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Circulation. 2019 Apr 23;139(17):2012-2021. doi: 10.1161/CIRCULATIONAHA.118.033915.

Cumulative Psychosocial Stress and Ideal Cardiovascular Health in Older Women.

Author information

1
Center for the Study of Adversity and Cardiovascular Disease (NURTURE Center), Division of Cardiology, Department of Medicine, University of California, San Francisco (M.S.B.P., R.S.M., M.A.A.).
2
Department of Epidemiology and Biostatistics, University of Maryland School of Public Health, College Park (N.B.S.).
3
Department of Social and Behavioral Sciences (D.R.W.), Harvard T.H. Chan School of Public Health, Boston, MA.
4
Department of Epidemiology (J.E.B.), Harvard T.H. Chan School of Public Health, Boston, MA.
5
Division of Preventive Medicine, Department of Medicine, Brigham and Women's Hospital (J.E.B.), Boston, MA.

Abstract

BACKGROUND:

Research implicates acute and chronic stressors in racial/ethnic health disparities, but the joint impact of multiple stressors on racial/ethnic disparities in cardiovascular health is unknown.

METHODS:

In 25 062 women (24 053 white; 256 Hispanic; 440 black; 313 Asian) articipating in the Women's Health Study follow-up cohort, we examined the relationship between cumulative psychosocial stress (CPS) and ideal cardiovascular health (ICH), as defined by the American Heart Association's 2020 strategic Impact Goals. This health metric includes smoking, body mass index, physical activity, diet, blood pressure, total cholesterol, and glucose, with higher levels indicating more ICH and less cardiovascular risk (score range, 0-7). We created a CPS score that summarized acute stressors (eg, negative life events) and chronic stressors (eg, work, work-family spillover, financial, discrimination, relationship, and neighborhood) and traumatic life event stress reported on a stress questionnaire administered in 2012 to 2013 (score range, 16-385, with higher scores indicating higher levels of stress).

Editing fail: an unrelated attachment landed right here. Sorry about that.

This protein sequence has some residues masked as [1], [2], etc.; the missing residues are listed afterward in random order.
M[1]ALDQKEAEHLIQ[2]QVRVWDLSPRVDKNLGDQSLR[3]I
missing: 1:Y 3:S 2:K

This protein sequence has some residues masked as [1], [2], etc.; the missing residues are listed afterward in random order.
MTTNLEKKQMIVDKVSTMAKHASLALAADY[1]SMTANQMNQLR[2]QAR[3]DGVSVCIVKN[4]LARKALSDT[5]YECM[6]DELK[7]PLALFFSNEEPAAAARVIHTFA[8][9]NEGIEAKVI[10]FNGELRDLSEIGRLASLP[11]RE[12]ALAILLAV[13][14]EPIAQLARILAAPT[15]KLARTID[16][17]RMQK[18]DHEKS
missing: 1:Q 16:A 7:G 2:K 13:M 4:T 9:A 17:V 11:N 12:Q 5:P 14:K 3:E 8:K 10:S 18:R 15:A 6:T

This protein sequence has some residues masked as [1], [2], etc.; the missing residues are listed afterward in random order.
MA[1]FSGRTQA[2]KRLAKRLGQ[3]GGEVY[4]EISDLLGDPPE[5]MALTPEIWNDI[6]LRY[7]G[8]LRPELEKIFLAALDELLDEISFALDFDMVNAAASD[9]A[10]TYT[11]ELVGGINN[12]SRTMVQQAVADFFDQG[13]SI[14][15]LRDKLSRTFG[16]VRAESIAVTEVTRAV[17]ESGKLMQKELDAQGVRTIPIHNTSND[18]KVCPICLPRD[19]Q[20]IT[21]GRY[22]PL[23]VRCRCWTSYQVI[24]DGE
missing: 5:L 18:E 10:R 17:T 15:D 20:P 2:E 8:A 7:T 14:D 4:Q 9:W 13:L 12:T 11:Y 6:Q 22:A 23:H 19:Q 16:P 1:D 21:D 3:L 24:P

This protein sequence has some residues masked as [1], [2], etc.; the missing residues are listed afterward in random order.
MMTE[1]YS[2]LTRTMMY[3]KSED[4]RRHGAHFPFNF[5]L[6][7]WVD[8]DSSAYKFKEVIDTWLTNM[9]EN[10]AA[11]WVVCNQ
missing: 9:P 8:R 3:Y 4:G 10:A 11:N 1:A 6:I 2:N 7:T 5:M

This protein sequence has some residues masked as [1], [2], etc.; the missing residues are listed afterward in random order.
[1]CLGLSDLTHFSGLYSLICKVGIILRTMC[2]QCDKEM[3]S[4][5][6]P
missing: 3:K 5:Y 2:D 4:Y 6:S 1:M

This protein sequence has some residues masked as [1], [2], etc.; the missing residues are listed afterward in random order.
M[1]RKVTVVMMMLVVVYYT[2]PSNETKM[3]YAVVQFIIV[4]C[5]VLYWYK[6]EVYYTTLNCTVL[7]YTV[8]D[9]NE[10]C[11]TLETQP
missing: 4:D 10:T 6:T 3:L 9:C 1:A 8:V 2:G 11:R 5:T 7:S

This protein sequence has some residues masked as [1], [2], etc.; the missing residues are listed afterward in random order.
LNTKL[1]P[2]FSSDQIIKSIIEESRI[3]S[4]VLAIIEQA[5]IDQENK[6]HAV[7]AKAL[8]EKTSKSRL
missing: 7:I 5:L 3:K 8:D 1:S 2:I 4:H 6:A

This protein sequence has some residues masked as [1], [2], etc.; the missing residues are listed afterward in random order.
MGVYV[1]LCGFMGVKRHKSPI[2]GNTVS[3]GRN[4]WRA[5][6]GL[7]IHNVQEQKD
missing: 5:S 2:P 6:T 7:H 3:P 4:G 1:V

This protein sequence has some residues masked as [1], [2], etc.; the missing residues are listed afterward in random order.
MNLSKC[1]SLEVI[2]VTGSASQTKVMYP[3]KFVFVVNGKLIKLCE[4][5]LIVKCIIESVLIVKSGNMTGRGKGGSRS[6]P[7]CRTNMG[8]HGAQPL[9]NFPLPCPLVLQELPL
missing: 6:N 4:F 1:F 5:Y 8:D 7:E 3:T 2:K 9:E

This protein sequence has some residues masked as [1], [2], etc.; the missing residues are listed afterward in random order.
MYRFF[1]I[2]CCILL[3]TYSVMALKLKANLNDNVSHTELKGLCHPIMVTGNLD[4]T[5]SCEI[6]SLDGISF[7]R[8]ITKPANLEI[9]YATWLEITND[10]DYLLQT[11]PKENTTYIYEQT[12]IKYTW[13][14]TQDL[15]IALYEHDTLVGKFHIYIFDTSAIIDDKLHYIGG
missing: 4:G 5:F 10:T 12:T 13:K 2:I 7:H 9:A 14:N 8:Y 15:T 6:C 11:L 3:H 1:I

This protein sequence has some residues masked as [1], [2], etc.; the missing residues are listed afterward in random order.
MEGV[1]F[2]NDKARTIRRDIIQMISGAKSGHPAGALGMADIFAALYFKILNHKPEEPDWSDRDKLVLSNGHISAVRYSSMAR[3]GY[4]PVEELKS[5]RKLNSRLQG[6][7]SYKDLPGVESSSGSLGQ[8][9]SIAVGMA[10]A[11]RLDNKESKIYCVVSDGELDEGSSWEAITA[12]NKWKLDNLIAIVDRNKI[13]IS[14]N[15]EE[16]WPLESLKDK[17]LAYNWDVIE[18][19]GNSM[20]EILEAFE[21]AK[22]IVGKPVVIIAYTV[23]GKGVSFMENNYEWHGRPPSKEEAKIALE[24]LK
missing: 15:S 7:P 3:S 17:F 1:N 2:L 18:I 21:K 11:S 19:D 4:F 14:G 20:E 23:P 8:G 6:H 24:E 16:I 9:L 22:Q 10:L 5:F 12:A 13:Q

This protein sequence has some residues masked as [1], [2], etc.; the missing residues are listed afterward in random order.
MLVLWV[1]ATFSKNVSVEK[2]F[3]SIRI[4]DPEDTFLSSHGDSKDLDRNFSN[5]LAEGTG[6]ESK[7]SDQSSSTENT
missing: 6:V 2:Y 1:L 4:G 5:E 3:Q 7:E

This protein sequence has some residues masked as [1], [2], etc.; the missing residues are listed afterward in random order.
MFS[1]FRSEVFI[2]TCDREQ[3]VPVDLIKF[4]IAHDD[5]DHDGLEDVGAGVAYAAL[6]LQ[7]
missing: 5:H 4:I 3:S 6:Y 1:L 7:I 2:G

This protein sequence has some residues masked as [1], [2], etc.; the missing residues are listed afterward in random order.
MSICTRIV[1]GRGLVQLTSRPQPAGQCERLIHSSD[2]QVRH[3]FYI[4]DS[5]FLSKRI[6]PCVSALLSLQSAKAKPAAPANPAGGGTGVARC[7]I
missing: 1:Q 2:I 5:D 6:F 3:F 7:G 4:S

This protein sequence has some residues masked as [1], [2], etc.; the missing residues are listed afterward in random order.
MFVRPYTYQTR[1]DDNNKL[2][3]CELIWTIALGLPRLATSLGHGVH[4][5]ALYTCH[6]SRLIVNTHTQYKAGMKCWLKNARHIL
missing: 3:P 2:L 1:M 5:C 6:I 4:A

RESULTS:

White women had the lowest mean CPS scores (white: 161.7±50.4; Hispanic: 171.2±51.7; black: 172.5±54.9; Asian: 170.8±50.6; Poverall<0.01). Mean CPS scores remained higher in Hispanic, black, and Asian women than in white women after adjustment for age, socioeconomic status (income and education), and psychological status (depression and anxiety) ( P<0.01 for each). Mean ICH scores varied by race/ethnicity ( P<0.01) and were significantly lower in black women and higher in Asian women compared with white women (β-coefficient [95% CI]: Hispanics, -0.02 [-0.13 to -0.09]; blacks, -0.34 [-0.43 to -0.25]; Asians, 0.34 [0.24 to 0.45]); control for socioeconomic status and CPS did not change these results. Interactions between CPS and race/ethnicity in ICH models were not significant.

CONCLUSIONS:

Both CPS and ICH varied by race/ethnicity. ICH remained worse in blacks and better in Asians compared with whites, despite taking into account socioeconomic factors and CPS.

KEYWORDS:

ethnicity; ideal cardiovascular health; psychosocial stress; risk factors; women’s health

PMID:
30813768
PMCID:
PMC6478505
[Available on 2020-04-23]
DOI:
10.1161/CIRCULATIONAHA.118.033915

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